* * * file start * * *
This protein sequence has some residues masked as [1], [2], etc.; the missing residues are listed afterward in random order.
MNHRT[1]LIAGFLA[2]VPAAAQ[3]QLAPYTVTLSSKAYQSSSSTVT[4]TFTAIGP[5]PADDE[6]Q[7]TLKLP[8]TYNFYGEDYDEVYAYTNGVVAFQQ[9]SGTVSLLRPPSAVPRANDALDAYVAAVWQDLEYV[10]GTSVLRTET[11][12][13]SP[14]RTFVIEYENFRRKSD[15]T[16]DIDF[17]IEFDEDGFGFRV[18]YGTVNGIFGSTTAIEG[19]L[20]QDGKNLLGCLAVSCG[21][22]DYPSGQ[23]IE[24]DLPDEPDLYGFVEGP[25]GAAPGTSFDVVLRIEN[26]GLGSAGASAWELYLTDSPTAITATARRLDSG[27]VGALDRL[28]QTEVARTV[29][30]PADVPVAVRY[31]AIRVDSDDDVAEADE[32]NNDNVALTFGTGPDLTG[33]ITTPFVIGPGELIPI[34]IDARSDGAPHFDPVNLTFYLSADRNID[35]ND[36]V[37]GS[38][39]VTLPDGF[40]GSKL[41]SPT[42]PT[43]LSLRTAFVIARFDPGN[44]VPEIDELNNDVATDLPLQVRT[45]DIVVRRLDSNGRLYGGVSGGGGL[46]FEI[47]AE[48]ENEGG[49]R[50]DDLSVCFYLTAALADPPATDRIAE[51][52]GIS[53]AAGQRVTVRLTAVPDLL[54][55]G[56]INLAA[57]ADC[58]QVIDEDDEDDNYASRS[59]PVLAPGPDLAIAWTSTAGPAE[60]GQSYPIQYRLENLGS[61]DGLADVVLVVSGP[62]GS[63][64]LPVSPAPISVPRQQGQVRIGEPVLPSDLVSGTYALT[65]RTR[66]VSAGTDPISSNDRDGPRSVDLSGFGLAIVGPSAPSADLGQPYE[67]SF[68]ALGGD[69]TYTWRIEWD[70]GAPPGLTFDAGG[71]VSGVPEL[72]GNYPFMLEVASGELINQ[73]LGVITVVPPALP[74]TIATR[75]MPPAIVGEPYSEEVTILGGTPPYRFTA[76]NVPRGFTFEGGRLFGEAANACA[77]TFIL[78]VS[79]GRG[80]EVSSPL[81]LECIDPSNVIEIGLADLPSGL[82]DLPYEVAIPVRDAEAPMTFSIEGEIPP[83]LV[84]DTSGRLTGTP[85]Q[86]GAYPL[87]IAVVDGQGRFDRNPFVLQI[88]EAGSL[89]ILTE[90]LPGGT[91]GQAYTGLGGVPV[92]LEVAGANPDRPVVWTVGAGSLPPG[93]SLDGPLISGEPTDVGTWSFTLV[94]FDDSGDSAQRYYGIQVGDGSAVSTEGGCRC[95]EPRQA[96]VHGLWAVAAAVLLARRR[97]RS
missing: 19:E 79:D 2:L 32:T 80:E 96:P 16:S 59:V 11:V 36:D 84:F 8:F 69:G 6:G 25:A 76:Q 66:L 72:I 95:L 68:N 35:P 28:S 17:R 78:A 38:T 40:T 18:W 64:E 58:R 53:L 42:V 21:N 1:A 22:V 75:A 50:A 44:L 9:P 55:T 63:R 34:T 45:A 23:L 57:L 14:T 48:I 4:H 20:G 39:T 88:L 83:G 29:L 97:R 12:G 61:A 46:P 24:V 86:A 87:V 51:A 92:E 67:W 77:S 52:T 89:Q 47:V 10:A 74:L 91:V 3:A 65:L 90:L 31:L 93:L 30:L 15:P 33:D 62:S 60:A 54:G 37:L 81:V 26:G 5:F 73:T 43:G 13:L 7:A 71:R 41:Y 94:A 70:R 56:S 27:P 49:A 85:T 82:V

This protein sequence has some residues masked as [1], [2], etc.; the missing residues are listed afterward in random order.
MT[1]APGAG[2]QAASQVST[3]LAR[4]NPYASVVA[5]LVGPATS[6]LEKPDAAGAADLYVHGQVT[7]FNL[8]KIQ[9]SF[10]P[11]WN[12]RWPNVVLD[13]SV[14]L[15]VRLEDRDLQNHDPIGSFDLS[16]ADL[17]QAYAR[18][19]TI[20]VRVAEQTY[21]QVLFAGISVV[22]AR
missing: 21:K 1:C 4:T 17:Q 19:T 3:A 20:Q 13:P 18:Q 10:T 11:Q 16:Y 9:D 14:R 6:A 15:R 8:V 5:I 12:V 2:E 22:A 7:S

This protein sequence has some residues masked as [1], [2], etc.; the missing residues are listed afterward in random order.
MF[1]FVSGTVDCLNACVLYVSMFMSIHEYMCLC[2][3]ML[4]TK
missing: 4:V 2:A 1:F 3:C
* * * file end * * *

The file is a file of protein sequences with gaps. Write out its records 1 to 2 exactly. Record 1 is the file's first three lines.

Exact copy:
This protein sequence has some residues masked as [1], [2], etc.; the missing residues are listed afterward in random order.
MNHRT[1]LIAGFLA[2]VPAAAQ[3]QLAPYTVTLSSKAYQSSSSTVT[4]TFTAIGP[5]PADDE[6]Q[7]TLKLP[8]TYNFYGEDYDEVYAYTNGVVAFQQ[9]SGTVSLLRPPSAVPRANDALDAYVAAVWQDLEYV[10]GTSVLRTET[11][12][13]SP[14]RTFVIEYENFRRKSD[15]T[16]DIDF[17]IEFDEDGFGFRV[18]YGTVNGIFGSTTAIEG[19]L[20]QDGKNLLGCLAVSCG[21][22]DYPSGQ[23]IE[24]DLPDEPDLYGFVEGP[25]GAAPGTSFDVVLRIEN[26]GLGSAGASAWELYLTDSPTAITATARRLDSG[27]VGALDRL[28]QTEVARTV[29][30]PADVPVAVRY[31]AIRVDSDDDVAEADE[32]NNDNVALTFGTGPDLTG[33]ITTPFVIGPGELIPI[34]IDARSDGAPHFDPVNLTFYLSADRNID[35]ND[36]V[37]GS[38][39]VTLPDGF[40]GSKL[41]SPT[42]PT[43]LSLRTAFVIARFDPGN[44]VPEIDELNNDVATDLPLQVRT[45]DIVVRRLDSNGRLYGGVSGGGGL[46]FEI[47]AE[48]ENEGG[49]R[50]DDLSVCFYLTAALADPPATDRIAE[51][52]GIS[53]AAGQRVTVRLTAVPDLL[54][55]G[56]INLAA[57]ADC[58]QVIDEDDEDDNYASRS[59]PVLAPGPDLAIAWTSTAGPAE[60]GQSYPIQYRLENLGS[61]DGLADVVLVVSGP[62]GS[63][64]LPVSPAPISVPRQQGQVRIGEPVLPSDLVSGTYALT[65]RTR[66]VSAGTDPISSNDRDGPRSVDLSGFGLAIVGPSAPSADLGQPYE[67]SF[68]ALGGD[69]TYTWRIEWD[70]GAPPGLTFDAGG[71]VSGVPEL[72]GNYPFMLEVASGELINQ[73]LGVITVVPPALP[74]TIATR[75]MPPAIVGEPYSEEVTILGGTPPYRFTA[76]NVPRGFTFEGGRLFGEAANACA[77]TFIL[78]VS[79]GRG[80]EVSSPL[81]LECIDPSNVIEIGLADLPSGL[82]DLPYEVAIPVRDAEAPMTFSIEGEIPP[83]LV[84]DTSGRLTGTP[85]Q[86]GAYPL[87]IAVVDGQGRFDRNPFVLQI[88]EAGSL[89]ILTE[90]LPGGT[91]GQAYTGLGGVPV[92]LEVAGANPDRPVVWTVGAGSLPPG[93]SLDGPLISGEPTDVGTWSFTLV[94]FDDSGDSAQRYYGIQVGDGSAVSTEGGCRC[95]EPRQA[96]VHGLWAVAAAVLLARRR[97]RS
missing: 19:E 79:D 2:L 32:T 80:E 96:P 16:S 59:V 11:V 36:D 84:F 8:F 69:G 6:G 25:A 76:Q 66:L 72:I 95:L 68:N 35:P 28:S 17:R 78:A 38:T 40:T 18:W 64:E 58:R 53:L 42:V 21:N 1:A 22:V 75:A 50:A 44:L 9:P 55:T 63:R 34:T 45:A 23:L 57:L 14:T 48:I 4:H 20:G 39:T 88:L 83:G 29:L 97:R 12:G 61:A 46:P 24:V 86:A 87:V 51:A 92:E 67:W 77:S 52:T 89:Q 47:V 10:A 74:L 91:V 3:A 65:L 90:L 31:L 93:L 30:L 15:P 33:D 62:S 60:A 54:G 37:L 81:V 26:G 5:F 73:T 43:G 13:L 7:A 71:R 41:Y 94:A 70:R 56:S 27:P 49:A 85:T 82:V

This protein sequence has some residues masked as [1], [2], etc.; the missing residues are listed afterward in random order.
MT[1]APGAG[2]QAASQVST[3]LAR[4]NPYASVVA[5]LVGPATS[6]LEKPDAAGAADLYVHGQVT[7]FNL[8]KIQ[9]SF[10]P[11]WN[12]RWPNVVLD[13]SV[14]L[15]VRLEDRDLQNHDPIGSFDLS[16]ADL[17]QAYAR[18][19]TI[20]VRVAEQTY[21]QVLFAGISVV[22]AR
missing: 21:K 1:C 4:T 17:Q 19:T 3:A 20:Q 13:P 18:Q 10:T 11:Q 16:Y 9:D 14:R 6:A 15:R 8:V 5:I 12:V 2:E 22:A 7:S